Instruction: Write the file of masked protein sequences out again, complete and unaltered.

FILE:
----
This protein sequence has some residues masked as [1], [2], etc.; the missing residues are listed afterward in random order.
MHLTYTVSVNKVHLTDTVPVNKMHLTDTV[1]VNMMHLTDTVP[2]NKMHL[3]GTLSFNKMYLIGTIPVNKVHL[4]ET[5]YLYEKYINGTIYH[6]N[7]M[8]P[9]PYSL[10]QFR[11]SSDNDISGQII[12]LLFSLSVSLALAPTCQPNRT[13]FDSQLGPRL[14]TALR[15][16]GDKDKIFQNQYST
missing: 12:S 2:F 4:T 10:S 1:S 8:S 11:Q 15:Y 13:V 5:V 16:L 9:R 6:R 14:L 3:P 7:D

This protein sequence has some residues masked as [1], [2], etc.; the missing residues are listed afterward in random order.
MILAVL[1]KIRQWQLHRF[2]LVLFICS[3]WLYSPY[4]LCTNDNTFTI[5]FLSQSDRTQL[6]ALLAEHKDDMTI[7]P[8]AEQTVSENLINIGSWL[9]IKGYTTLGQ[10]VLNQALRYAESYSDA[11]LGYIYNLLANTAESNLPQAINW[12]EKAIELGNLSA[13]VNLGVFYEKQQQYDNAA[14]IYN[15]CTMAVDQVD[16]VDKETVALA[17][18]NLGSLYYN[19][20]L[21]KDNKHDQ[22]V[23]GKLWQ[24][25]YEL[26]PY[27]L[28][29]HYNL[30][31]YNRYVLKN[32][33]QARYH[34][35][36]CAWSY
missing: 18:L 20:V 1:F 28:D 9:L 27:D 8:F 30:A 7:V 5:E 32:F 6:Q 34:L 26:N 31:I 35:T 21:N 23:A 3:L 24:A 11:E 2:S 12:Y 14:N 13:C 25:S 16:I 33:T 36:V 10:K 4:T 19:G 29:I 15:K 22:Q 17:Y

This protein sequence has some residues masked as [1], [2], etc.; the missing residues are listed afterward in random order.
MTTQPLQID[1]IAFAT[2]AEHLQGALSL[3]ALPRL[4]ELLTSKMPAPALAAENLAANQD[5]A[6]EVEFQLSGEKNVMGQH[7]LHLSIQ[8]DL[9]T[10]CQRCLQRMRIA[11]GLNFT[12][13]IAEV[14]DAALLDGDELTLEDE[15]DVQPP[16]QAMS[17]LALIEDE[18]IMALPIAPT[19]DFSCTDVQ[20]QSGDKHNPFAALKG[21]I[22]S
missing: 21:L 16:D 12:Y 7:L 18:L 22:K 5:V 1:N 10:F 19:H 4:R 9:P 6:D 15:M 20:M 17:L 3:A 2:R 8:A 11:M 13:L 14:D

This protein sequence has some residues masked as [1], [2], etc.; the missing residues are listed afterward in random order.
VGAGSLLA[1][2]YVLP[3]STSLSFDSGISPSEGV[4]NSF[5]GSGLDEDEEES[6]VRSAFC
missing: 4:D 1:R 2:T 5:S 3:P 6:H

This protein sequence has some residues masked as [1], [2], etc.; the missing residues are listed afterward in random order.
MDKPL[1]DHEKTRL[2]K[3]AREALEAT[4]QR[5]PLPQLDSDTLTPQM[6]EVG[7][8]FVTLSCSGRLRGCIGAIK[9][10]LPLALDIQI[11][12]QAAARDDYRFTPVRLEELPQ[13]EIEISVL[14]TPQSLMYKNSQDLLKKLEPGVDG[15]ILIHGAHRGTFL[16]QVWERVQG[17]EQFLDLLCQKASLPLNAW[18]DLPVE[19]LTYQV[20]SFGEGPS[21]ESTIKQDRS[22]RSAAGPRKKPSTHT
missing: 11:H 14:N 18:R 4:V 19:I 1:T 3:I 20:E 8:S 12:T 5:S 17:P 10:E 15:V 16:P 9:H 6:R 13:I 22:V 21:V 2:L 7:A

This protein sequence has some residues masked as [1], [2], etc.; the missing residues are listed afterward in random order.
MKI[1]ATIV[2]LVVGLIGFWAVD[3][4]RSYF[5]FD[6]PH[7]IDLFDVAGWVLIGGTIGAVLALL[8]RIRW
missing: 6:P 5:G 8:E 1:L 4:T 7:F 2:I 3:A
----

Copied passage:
This protein sequence has some residues masked as [1], [2], etc.; the missing residues are listed afterward in random order.
MHLTYTVSVNKVHLTDTVPVNKMHLTDTV[1]VNMMHLTDTVP[2]NKMHL[3]GTLSFNKMYLIGTIPVNKVHL[4]ET[5]YLYEKYINGTIYH[6]N[7]M[8]P[9]PYSL[10]QFR[11]SSDNDISGQII[12]LLFSLSVSLALAPTCQPNRT[13]FDSQLGPRL[14]TALR[15][16]GDKDKIFQNQYST
missing: 12:S 2:F 4:T 10:S 1:S 8:S 11:Q 15:Y 13:V 5:V 16:L 9:R 6:R 14:L 3:P 7:D

This protein sequence has some residues masked as [1], [2], etc.; the missing residues are listed afterward in random order.
MILAVL[1]KIRQWQLHRF[2]LVLFICS[3]WLYSPY[4]LCTNDNTFTI[5]FLSQSDRTQL[6]ALLAEHKDDMTI[7]P[8]AEQTVSENLINIGSWL[9]IKGYTTLGQ[10]VLNQALRYAESYSDA[11]LGYIYNLLANTAESNLPQAINW[12]EKAIELGNLSA[13]VNLGVFYEKQQQYDNAA[14]IYN[15]CTMAVDQVD[16]VDKETVALA[17][18]NLGSLYYN[19][20]L[21]KDNKHDQ[22]V[23]GKLWQ[24][25]YEL[26]PY[27]L[28][29]HYNL[30][31]YNRYVLKN[32][33]QARYH[34][35][36]CAWSY
missing: 18:L 20:V 1:F 28:D 9:L 27:D 8:F 30:A 7:V 5:E 32:F 6:Q 34:L 26:N 31:I 35:T 21:N 23:A 3:L 24:A 11:E 2:S 12:Y 14:N 13:C 25:S 16:I 33:T 36:V 10:K 4:T 19:G 29:I 15:K 22:Q 17:Y

This protein sequence has some residues masked as [1], [2], etc.; the missing residues are listed afterward in random order.
MTTQPLQID[1]IAFAT[2]AEHLQGALSL[3]ALPRL[4]ELLTSKMPAPALAAENLAANQD[5]A[6]EVEFQLSGEKNVMGQH[7]LHLSIQ[8]DL[9]T[10]CQRCLQRMRIA[11]GLNFT[12][13]IAEV[14]DAALLDGDELTLEDE[15]DVQPP[16]QAMS[17]LALIEDE[18]IMALPIAPT[19]DFSCTDVQ[20]QSGDKHNPFAALKG[21]I[22]S
missing: 21:L 16:D 12:Y 7:L 18:L 22:K 5:V 1:N 10:F 19:H 4:R 9:P 6:D 15:M 20:M 17:L 3:A 2:R 8:A 11:M 13:L 14:D

This protein sequence has some residues masked as [1], [2], etc.; the missing residues are listed afterward in random order.
VGAGSLLA[1][2]YVLP[3]STSLSFDSGISPSEGV[4]NSF[5]GSGLDEDEEES[6]VRSAFC
missing: 4:D 1:R 2:T 5:S 3:P 6:H

This protein sequence has some residues masked as [1], [2], etc.; the missing residues are listed afterward in random order.
MDKPL[1]DHEKTRL[2]K[3]AREALEAT[4]QR[5]PLPQLDSDTLTPQM[6]EVG[7][8]FVTLSCSGRLRGCIGAIK[9][10]LPLALDIQI[11][12]QAAARDDYRFTPVRLEELPQ[13]EIEISVL[14]TPQSLMYKNSQDLLKKLEPGVDG[15]ILIHGAHRGTFL[16]QVWERVQG[17]EQFLDLLCQKASLPLNAW[18]DLPVE[19]LTYQV[20]SFGEGPS[21]ESTIKQDRS[22]RSAAGPRKKPSTHT
missing: 11:H 14:N 18:R 4:V 19:I 1:T 3:I 20:E 8:S 12:T 5:S 17:P 10:E 15:V 16:P 9:H 6:R 13:I 22:V 21:V 2:L 7:A

This protein sequence has some residues masked as [1], [2], etc.; the missing residues are listed afterward in random order.
MKI[1]ATIV[2]LVVGLIGFWAVD[3][4]RSYF[5]FD[6]PH[7]IDLFDVAGWVLIGGTIGAVLALL[8]RIRW
missing: 6:P 5:G 8:E 1:L 4:T 7:F 2:I 3:A